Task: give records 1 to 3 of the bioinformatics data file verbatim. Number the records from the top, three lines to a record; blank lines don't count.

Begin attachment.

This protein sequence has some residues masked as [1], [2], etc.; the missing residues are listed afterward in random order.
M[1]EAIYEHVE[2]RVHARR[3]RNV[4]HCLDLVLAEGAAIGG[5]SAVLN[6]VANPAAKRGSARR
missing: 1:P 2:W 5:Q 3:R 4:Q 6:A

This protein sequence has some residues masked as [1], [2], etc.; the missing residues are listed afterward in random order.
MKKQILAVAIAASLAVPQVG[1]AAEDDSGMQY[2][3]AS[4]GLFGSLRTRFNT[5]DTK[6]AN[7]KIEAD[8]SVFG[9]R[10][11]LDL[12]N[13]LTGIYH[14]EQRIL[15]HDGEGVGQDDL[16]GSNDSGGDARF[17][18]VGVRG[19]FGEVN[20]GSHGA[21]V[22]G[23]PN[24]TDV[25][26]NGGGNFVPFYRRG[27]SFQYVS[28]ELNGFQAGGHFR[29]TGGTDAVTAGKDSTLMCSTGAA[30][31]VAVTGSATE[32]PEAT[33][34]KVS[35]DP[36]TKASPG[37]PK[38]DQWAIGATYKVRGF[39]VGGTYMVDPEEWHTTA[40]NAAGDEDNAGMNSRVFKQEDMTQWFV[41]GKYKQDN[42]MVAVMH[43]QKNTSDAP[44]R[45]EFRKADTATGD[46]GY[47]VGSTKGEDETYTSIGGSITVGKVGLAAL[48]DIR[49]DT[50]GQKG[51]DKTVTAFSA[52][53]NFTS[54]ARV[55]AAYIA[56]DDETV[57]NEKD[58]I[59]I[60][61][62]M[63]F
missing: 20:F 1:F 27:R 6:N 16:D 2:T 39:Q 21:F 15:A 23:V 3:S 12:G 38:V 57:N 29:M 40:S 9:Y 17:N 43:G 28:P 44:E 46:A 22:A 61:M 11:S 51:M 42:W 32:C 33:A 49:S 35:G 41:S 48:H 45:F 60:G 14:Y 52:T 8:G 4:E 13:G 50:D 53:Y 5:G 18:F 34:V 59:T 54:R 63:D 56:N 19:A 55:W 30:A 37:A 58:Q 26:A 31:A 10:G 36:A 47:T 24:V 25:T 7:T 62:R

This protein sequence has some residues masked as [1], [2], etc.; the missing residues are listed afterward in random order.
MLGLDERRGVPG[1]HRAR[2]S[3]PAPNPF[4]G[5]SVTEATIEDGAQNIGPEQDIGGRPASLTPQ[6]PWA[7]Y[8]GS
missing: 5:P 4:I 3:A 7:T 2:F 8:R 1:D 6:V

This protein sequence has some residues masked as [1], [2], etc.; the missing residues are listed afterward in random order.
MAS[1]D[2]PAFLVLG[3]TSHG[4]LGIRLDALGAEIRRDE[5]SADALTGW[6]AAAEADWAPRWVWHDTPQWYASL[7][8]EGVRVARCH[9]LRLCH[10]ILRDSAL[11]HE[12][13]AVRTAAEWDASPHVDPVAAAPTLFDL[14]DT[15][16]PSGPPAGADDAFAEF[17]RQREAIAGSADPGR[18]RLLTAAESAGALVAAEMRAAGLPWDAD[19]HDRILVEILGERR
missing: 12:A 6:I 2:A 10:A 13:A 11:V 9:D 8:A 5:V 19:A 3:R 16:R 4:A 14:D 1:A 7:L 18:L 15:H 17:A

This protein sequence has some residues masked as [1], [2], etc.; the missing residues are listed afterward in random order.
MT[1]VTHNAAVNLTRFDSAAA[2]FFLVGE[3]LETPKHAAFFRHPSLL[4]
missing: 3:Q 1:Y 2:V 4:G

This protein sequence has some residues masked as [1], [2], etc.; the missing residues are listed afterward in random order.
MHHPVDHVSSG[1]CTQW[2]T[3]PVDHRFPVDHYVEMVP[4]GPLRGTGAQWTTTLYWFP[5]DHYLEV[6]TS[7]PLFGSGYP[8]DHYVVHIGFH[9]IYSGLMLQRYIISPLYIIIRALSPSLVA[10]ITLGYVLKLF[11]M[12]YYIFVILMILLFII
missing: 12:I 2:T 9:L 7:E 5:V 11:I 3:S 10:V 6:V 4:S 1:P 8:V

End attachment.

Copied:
This protein sequence has some residues masked as [1], [2], etc.; the missing residues are listed afterward in random order.
M[1]EAIYEHVE[2]RVHARR[3]RNV[4]HCLDLVLAEGAAIGG[5]SAVLN[6]VANPAAKRGSARR
missing: 1:P 2:W 5:Q 3:R 4:Q 6:A

This protein sequence has some residues masked as [1], [2], etc.; the missing residues are listed afterward in random order.
MKKQILAVAIAASLAVPQVG[1]AAEDDSGMQY[2][3]AS[4]GLFGSLRTRFNT[5]DTK[6]AN[7]KIEAD[8]SVFG[9]R[10][11]LDL[12]N[13]LTGIYH[14]EQRIL[15]HDGEGVGQDDL[16]GSNDSGGDARF[17][18]VGVRG[19]FGEVN[20]GSHGA[21]V[22]G[23]PN[24]TDV[25][26]NGGGNFVPFYRRG[27]SFQYVS[28]ELNGFQAGGHFR[29]TGGTDAVTAGKDSTLMCSTGAA[30][31]VAVTGSATE[32]PEAT[33][34]KVS[35]DP[36]TKASPG[37]PK[38]DQWAIGATYKVRGF[39]VGGTYMVDPEEWHTTA[40]NAAGDEDNAGMNSRVFKQEDMTQWFV[41]GKYKQDN[42]MVAVMH[43]QKNTSDAP[44]R[45]EFRKADTATGD[46]GY[47]VGSTKGEDETYTSIGGSITVGKVGLAAL[48]DIR[49]DT[50]GQKG[51]DKTVTAFSA[52][53]NFTS[54]ARV[55]AAYIA[56]DDETV[57]NEKD[58]I[59]I[60][61][62]M[63]F
missing: 20:F 1:F 27:R 6:N 16:D 2:T 39:Q 21:F 15:A 23:V 3:S 12:G 38:V 57:N 29:M 40:S 9:Y 17:N 43:G 28:P 44:E 46:A 22:A 61:M 11:S 51:M 42:W 32:C 33:A 49:S 35:G 41:S 48:H 45:F 60:G 14:Y 52:T 8:G 4:E 13:G 50:D 53:Y 5:G 18:F 34:V 59:T 54:R 63:D 56:N 19:A 55:W 30:A 37:A 58:Q 26:A 31:A 10:G 36:A 47:T 24:V 25:T 7:T 62:R

This protein sequence has some residues masked as [1], [2], etc.; the missing residues are listed afterward in random order.
MLGLDERRGVPG[1]HRAR[2]S[3]PAPNPF[4]G[5]SVTEATIEDGAQNIGPEQDIGGRPASLTPQ[6]PWA[7]Y[8]GS
missing: 5:P 4:I 3:A 7:T 2:F 8:R 1:D 6:V